A group of LGBTQ elected officials from around the world that fights discrimination based on sexual orientation and gender identity has launched a Latin America chapter.
The Global Equality Caucus earlier this month launched the chapter during a meeting in Mexico City.
Upwards of 100 elected officials in Mexico — local, state and national — joined representatives of LGBTQ rights groups and allies at the event. Twenty elected officials from Central America and more than 30 LGBTQ activists and human rights defenders from the region attended.
Mexican Sens. Patricia Mercado and Martha Lucía Mícher; Mexico City Assemblyman Temístocles Villanueva Ramos; Mexico City Secretary of Labor and Employment José Luis Rodríguez Díaz de León; Victor Madrigal-Borloz, the independent U.N. expert on LGBTQ issues, and Nick Herbert, a member of the British House of Lords who advises Prime Minister Boris Johnson on LGBTQ issues, are among those who spoke at the meeting. Guatemalan Congressman Aldo Dávila, Costa Rican Congressman Enrique Sánchez and Mexico City Assemblywoman Ana Francis López Bayghen Patiño, among others, also attended.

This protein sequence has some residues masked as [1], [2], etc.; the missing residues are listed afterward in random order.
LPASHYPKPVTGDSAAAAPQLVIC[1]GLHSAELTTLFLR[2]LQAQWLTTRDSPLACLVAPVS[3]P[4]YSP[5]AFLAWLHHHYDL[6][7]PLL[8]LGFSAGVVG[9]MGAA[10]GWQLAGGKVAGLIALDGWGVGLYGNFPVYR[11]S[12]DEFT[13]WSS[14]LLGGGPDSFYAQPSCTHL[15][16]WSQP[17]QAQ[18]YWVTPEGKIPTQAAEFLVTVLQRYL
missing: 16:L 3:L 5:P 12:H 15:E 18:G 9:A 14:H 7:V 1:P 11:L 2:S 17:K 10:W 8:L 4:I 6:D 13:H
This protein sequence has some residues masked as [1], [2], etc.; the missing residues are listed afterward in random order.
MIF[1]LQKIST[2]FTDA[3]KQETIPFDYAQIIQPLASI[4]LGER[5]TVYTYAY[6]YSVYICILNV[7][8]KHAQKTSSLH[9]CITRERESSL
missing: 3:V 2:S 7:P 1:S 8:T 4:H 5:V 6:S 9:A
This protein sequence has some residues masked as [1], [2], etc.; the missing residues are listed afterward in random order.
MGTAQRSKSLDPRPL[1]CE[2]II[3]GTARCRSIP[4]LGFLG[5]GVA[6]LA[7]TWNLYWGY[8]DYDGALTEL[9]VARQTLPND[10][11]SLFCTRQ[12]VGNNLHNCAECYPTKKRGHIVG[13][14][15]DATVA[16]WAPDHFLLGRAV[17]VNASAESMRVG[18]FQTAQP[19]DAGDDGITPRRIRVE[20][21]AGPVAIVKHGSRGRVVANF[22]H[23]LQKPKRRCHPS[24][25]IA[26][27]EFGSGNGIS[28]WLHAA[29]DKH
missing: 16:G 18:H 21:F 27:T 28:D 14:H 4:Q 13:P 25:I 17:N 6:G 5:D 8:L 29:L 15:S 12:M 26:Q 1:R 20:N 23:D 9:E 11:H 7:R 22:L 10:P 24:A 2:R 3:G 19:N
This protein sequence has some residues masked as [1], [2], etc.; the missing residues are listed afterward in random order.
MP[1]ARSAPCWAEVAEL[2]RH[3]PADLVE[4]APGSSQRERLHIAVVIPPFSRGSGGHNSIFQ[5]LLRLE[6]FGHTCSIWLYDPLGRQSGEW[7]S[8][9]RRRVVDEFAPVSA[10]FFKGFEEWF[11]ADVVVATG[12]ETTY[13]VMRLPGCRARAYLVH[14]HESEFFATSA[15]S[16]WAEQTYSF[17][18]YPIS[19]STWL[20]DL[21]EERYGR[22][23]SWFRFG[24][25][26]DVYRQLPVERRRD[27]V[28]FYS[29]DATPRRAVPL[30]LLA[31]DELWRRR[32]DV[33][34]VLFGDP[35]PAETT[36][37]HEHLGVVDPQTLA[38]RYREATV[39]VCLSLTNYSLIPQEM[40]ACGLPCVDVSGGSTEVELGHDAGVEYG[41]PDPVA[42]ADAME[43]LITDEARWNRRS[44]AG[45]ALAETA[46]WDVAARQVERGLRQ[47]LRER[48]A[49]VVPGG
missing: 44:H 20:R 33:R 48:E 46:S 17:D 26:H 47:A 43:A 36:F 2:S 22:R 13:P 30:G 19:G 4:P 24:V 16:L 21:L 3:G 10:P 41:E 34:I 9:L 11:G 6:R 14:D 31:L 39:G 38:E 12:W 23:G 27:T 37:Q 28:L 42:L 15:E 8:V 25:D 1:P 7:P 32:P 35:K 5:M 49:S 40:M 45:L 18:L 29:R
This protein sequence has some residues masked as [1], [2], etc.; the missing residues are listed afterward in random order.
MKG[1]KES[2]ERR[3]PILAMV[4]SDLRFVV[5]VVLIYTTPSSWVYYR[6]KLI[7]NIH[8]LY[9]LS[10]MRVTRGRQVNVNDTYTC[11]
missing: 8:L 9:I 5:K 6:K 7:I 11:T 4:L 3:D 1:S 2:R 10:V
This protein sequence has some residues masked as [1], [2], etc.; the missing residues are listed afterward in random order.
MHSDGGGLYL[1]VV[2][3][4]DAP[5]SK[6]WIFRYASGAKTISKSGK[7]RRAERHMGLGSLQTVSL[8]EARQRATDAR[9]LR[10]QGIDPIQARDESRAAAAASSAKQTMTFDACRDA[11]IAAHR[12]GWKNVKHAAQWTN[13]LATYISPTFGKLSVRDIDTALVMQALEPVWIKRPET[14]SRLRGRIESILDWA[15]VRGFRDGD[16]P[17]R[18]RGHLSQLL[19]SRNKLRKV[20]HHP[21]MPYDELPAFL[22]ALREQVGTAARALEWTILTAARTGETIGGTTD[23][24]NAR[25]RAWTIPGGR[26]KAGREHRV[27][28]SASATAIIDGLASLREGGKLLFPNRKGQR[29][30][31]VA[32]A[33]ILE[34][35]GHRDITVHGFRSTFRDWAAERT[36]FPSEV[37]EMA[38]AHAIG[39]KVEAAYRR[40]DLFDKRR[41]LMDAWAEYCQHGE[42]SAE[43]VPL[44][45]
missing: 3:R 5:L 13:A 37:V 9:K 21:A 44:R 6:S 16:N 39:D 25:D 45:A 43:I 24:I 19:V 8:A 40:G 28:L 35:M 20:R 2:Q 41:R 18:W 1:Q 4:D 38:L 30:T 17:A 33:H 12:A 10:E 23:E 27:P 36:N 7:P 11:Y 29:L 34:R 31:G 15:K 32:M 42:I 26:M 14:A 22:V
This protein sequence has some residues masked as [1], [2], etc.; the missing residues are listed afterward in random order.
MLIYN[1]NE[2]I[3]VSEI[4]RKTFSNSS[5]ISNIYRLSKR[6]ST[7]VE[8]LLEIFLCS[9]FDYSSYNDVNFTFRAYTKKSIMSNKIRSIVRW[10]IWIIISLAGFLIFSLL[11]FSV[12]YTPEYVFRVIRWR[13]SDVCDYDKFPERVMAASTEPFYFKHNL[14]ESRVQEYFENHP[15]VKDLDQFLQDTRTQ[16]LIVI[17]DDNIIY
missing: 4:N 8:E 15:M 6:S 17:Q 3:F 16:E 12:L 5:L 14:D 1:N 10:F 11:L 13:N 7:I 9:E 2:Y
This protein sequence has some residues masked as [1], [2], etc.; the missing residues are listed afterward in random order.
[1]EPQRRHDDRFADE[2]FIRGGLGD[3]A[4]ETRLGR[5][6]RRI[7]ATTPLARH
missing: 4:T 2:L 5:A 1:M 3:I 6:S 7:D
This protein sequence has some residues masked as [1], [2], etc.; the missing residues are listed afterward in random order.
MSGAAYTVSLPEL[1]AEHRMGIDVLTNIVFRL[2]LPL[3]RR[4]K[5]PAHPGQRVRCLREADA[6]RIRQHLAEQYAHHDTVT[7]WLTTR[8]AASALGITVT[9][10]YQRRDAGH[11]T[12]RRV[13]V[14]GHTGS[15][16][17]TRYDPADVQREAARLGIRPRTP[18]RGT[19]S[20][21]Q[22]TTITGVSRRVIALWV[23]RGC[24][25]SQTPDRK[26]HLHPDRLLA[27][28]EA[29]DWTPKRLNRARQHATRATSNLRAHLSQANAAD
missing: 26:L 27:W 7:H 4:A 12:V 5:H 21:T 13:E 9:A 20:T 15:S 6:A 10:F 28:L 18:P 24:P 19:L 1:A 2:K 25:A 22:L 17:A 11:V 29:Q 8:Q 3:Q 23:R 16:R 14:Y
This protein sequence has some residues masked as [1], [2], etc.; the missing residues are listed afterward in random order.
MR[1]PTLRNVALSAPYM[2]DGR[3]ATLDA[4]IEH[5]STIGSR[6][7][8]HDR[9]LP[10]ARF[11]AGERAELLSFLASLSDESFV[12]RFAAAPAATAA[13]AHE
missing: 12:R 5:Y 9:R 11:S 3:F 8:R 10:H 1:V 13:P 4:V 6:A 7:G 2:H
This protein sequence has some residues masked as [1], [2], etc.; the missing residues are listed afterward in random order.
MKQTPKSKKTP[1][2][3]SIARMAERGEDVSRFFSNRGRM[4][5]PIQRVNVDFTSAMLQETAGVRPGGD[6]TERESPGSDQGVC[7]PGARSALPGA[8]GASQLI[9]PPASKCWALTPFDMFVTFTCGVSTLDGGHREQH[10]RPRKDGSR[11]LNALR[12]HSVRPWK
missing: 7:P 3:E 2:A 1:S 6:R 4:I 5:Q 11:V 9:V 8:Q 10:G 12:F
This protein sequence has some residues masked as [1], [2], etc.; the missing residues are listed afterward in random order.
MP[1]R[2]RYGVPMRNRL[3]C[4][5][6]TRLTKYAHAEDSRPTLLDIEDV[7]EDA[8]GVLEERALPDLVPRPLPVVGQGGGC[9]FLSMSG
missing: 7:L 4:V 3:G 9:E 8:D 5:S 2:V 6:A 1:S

“Right now we see different speeds in the advance of our rights, but we have the conviction that we can advance substantively towards full equal rights if we speak to those who make decisions in Congresses, national and local governments and in civil society,” Global Equality Caucus Membership and Projects Coordinator for Latin America Erick Ortiz told the Washington Blade.
Ortiz in 2021 ran for the El Salvador National Assembly. He would have been the first openly gay man elected to the country’s legislative body if he had won.
The Global Equality Caucus’ Latin America chapter will hold its second meeting in Buenos Aires next month.